The Financial Times published an article this weekend blaming the bonus culture for a decline in productivity and investment in the US and the UK. The theory is that because we reward managers highly for achieving short-term targets, we are incentivizing them to focus on short-term gain to the detriment of long-term growth. Managers are better rewarded for boosting profits in the short-term than they are for making decisions to reinvest in the business so that it continues to be profitable in the future.
Support for this theory can be seen from the fact (as reported by the Wall Street Journal and Keith P. Bishop at Allen Matkins) that a study has found that S&P 500 indexed companies spent a median of 36% of their operating cash flow on dividends and buybacks in 2013, up from 18% in 2003. At the same time, the proportion spent on plants and equipment decreased. Management has an incentive to boost returns to shareholders now, while under-investing in the future of the business.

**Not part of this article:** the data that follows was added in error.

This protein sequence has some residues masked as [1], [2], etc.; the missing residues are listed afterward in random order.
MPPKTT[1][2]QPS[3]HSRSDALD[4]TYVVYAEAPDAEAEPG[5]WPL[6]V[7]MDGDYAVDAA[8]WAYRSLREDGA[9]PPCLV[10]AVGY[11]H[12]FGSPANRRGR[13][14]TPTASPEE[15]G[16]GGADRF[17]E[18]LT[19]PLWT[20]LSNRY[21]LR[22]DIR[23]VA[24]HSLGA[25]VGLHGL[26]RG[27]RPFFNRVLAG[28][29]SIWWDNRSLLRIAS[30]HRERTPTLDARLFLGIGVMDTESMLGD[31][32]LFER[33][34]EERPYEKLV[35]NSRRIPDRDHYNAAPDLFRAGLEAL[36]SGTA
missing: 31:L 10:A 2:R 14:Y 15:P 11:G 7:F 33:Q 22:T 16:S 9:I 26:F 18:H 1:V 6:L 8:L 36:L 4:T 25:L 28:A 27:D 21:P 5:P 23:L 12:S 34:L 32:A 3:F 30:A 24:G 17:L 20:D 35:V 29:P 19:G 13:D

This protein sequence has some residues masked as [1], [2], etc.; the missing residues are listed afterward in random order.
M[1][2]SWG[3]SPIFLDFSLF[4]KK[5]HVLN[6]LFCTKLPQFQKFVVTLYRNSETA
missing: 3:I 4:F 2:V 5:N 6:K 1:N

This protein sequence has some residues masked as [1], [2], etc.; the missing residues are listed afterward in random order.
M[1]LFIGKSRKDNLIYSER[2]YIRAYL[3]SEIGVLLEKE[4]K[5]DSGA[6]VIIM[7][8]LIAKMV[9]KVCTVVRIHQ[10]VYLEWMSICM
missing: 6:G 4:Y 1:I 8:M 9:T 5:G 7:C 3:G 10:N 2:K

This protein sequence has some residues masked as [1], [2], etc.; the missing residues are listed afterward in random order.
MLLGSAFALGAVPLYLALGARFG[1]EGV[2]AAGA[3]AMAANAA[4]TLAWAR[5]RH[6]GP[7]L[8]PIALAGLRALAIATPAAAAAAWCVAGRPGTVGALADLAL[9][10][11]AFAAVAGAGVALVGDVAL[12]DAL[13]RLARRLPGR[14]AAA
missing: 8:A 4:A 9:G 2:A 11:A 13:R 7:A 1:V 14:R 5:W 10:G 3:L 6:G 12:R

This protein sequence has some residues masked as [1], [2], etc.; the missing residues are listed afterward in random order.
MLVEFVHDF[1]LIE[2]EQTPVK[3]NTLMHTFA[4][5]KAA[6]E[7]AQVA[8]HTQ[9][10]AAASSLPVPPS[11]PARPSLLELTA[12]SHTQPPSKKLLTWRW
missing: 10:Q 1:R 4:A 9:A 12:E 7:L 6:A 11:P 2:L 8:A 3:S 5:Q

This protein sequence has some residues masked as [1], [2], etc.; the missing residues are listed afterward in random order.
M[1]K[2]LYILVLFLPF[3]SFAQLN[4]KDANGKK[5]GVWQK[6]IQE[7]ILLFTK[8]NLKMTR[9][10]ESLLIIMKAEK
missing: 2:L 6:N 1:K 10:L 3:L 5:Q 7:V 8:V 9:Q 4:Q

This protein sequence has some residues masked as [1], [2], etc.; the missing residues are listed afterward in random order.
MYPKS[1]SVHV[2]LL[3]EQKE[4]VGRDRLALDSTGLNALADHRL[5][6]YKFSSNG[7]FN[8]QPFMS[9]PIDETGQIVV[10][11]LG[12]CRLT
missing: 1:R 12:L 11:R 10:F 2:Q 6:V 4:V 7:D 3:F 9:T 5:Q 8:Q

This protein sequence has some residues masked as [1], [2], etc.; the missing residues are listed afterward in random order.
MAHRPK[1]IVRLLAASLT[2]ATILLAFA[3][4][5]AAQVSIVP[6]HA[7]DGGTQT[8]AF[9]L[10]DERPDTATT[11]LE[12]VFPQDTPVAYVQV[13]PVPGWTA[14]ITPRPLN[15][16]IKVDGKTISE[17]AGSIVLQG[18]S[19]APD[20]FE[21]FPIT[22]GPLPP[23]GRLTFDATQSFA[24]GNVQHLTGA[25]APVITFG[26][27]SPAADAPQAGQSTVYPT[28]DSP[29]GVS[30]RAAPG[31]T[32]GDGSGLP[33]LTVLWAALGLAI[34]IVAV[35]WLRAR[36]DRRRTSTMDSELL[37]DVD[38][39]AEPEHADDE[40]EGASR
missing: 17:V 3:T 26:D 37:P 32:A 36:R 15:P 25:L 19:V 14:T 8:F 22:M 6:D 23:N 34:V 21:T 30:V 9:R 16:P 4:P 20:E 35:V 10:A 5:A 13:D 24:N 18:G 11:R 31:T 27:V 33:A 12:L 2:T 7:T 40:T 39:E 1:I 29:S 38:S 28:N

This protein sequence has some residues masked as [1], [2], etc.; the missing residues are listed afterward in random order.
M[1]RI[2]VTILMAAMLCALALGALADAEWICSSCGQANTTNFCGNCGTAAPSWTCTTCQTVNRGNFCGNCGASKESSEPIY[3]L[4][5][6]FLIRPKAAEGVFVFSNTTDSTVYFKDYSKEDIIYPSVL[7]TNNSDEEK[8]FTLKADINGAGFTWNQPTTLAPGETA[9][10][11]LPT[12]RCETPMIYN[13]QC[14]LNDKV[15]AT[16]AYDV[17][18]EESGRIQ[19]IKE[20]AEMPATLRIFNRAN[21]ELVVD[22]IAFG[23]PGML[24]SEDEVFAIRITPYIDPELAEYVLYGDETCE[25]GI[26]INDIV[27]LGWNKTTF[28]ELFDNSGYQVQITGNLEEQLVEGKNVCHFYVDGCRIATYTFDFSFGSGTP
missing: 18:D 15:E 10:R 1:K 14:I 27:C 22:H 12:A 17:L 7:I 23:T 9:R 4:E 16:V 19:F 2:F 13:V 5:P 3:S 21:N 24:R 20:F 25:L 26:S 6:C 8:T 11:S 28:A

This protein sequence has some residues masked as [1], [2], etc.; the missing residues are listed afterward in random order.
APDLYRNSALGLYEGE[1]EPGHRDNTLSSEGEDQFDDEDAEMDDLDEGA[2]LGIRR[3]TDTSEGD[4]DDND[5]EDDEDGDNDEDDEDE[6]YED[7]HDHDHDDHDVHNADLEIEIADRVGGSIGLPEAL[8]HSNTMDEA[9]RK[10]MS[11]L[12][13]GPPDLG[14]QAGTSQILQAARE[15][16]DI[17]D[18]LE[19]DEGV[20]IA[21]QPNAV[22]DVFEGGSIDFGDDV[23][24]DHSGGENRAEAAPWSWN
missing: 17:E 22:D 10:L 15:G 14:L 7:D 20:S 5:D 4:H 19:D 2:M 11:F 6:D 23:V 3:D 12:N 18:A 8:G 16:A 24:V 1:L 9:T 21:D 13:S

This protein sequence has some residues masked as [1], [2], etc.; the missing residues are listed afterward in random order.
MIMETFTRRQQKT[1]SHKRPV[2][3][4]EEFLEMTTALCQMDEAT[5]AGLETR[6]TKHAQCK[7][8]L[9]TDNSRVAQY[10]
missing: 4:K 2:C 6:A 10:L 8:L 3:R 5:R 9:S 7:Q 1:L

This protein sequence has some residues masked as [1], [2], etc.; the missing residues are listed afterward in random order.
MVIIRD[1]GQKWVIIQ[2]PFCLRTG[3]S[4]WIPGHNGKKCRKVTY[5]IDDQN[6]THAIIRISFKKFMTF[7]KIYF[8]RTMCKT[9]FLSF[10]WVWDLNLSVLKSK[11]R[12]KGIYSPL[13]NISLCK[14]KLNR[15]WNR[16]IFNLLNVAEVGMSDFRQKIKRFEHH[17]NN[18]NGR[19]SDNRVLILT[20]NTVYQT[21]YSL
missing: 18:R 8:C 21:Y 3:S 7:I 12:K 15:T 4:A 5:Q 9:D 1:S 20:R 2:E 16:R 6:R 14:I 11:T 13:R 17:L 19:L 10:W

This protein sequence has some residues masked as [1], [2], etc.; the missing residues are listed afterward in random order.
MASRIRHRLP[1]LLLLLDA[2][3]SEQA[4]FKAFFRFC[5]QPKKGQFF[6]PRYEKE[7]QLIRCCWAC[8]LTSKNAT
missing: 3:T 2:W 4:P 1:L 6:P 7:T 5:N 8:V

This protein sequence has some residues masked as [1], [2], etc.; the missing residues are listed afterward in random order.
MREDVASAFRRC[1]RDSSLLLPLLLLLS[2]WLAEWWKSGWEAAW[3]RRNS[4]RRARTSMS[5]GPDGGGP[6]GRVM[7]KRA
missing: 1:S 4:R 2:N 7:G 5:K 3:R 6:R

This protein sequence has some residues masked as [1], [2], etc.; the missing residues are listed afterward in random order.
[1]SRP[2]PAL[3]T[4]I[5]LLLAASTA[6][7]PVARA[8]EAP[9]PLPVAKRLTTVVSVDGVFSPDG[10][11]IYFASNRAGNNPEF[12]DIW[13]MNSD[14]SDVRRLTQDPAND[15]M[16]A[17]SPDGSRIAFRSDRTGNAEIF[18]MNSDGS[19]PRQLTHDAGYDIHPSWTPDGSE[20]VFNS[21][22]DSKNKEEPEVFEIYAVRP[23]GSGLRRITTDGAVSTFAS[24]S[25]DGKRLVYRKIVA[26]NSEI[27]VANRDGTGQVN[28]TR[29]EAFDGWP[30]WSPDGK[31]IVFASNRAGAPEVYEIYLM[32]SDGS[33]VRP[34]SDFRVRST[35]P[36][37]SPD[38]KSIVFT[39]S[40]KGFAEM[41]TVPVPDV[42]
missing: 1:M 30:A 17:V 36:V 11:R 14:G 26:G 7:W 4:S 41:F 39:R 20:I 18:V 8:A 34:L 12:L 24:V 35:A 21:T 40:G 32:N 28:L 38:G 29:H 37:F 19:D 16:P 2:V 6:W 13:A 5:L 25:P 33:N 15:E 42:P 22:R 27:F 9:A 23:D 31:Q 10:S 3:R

This problem is compounded by the fact that we have defined the ‘long-term’ under executive incentive plans as three to five years. How many capital projects can be planned, executed and become fully operational and profitable within three years? Three years is simply not enough time to achieve the type of reinvestment needed to grow the economy.
The High Pay Centre has published a report calling for an end of the long-term incentive, arguing that it has resulted in the escalation of executive pay with no corresponding escalation in company performance. Instead, companies should only pay executives an annual cash bonus.
The danger with this approach is that if we eliminate all long-term incentives, we compound the problem of executives focusing on the short-term interests of shareholders to the detriment of the future well-being of the company. Thus, those of us who advocate for a “back to the bonus” shift must be sure that we also focus on how bonuses should be structured in order to best align management’s incentives with the company’s long-term interests. We must avoid a situation where executives are paid the right amount of money to do the wrong job. Performance metrics should include measures taken to improve the long-term profitability and productivity of the business. Additionally, the long-term should be longer than a three to five year horizon. If we are to see a real shift in how companies deploy their capital, we must start to reward the long-term investment decisions we want to see.